Great Falls Reporter

  • Harmon is "world famous," like the chicken he eats

    Homer Harmon loves fried chicken, especially Kentucky Fried Chicken.

    “I never get tired of it,” Harmon said.

    Harmon has been a face of Kentucky Fried Chicken since 2010.

    He said his claim to fame started after a win at a Church of God Senior Citizens contest when he won first place for his stunning likeness to the late Col. Harland Sanders, founder of the world-famous fast food fried chicken, Kentucky Fried Chicken.

  • Woman killed in freak accident on interstate

    County on Sunday.

    According to York County Coroner Sabrina Gast, the York County Coroner’s Office responded to Interstate 77 northbound Sunday afternoon, Oct. 7, to investigate a pedestrian struck by a vehicle.  Gast said Vawn’Shieria Brown, 25, of Great Falls, was standing outside of her disabled car on the side of the interstate when she was struck by a passing car.

    Brown was pronounced dead at the scene, Gast said.

    Autopsy and toxicology results are pending, Gast added.

  • Pharmacy to hold second Medicare Part D seminar

    The Great Falls Pharmacy will sponsor its second free Medicare Part D (prescription coverage) seminar on Monday, Sept. 24, from 10-11 a.m. at Greater Great Falls, 503 Chester Ave., Suite D.

    Great Falls Pharmacy Co-owner/Pharmacist Chris Kennington said it used to be simple for people who are 65 or older to choose a Medicare plan. There were two choices – Plan A or Plan B.

  • Man loses life in single vehicle accident

    A Lake Wateree man lost his life in a single vehicle accident about three miles from Great Falls on Sept. 11.

    According to Fairfield County Coroner Chris Hill, Gary Alexander, 69, of 749 Shangri La Drive, Winnsboro, was traveling south on U.S. Highway 21 N. when the vehicle left the roadway, went down an embankment and struck a tree.

    Hill said the accident happened between Gibson End Road and Raintree Road in Fairfield County.

  • Florence didn’t visit Great Falls as expected

    Great Falls dodged the bullet…and thankfully so.

    Weather forecasters were projecting the Great Falls area would receive substantial rainfall (possibly up to 10 inches) and be affected by high winds as Hurricane Florence passed through the state over the weekend.

    The hurricane, fortunately, lost some of its punch and downgraded to a tropical storm by the time it arrived in the local area.

    The first effects of the storm came as early as Friday morning with wind gusts causing trees to sway, leaving leaves and small limbs scattered.

  • FCSO says residents should prepare for hurricane

    The Fairfield County Sheriff’s Office wants to encourage everyone to take some precautions regarding Hurricane Florence as it makes its way toward the eastern coast.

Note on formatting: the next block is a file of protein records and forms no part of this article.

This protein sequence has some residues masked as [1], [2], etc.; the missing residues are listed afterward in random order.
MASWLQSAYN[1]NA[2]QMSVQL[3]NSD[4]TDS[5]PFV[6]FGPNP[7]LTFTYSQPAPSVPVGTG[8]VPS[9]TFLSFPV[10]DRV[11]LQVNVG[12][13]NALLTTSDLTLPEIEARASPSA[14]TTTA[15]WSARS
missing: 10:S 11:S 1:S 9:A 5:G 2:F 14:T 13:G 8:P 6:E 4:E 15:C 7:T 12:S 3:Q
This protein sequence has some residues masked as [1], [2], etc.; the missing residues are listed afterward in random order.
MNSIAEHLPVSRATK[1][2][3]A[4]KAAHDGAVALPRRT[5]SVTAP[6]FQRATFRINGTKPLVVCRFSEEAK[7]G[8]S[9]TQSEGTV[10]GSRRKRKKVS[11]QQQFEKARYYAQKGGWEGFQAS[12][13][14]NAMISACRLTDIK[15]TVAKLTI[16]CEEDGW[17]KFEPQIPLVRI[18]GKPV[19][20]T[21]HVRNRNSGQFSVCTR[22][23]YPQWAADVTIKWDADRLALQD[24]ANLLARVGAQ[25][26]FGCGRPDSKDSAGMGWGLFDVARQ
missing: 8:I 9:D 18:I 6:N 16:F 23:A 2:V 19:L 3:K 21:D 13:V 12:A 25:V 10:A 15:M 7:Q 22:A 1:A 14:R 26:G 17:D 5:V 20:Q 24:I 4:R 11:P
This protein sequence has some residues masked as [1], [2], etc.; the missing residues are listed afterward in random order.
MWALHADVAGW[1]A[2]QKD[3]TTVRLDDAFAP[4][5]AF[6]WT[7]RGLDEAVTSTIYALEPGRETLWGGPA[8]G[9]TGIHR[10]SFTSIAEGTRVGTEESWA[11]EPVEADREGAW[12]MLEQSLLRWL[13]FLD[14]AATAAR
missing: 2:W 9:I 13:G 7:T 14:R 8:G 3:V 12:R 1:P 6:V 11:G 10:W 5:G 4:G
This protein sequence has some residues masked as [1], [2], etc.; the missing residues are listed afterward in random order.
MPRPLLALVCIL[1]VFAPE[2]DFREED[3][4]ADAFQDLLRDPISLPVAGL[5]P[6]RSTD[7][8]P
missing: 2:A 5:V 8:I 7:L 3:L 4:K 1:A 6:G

Because it is still a couple of days from making landfall, there are many factors that could determine exactly where it will directly hit the U.S.

    “We strongly encourage everyone to prepare for some extreme weather conditions that may accompany this weather event,” said Fairfield County Sheriff Will Montgomery.

  • Duke Energy updating customer equipment

    Duke Energy is in town and their arrival has some residential customers concerned.

    One lady was alarmed when a man representing himself as a Duke employee told her that he was changing out her meter box and breakers. She was unaware of the service being offered by the utility company.

    Duke Energy is working on a project to replace some outdated equipment at homes, according to a communications officer.

    “The project  has been ongoing for a couple of years,” said Ryan Mosier, Corporate Communications with Duke Energy.

  • Bags packed Become an ‘Ultimate Outsider’

    Chris and Wanda Harris have a 29055 zip code but they don’t live in the town limits of Great Falls. They are “outsiders.”

    The Harrises have now become “Ultimate Outsiders.”

    The Harrises “outsider” status did not come from living three miles from Great Falls. The couple earned their status from South Carolina State Parks.

  • Interdepartmental training
  • Medicare Part D enrollment: what you need to know

    It used to be simple for people who are 65 or older to choose a Medicare plan.

    There were two choices – Plan A or Plan B. And if they were eligible, they could take out a supplemental plan that would pay the 20-percent that Plan A or Plan B would not pay.

    “And for the person that didn’t qualify for any kind of assistance with medications, they paid the full price at the pharmacy,” explained Great Falls Pharmacy Co-owner/Pharmacist Chris Kennington.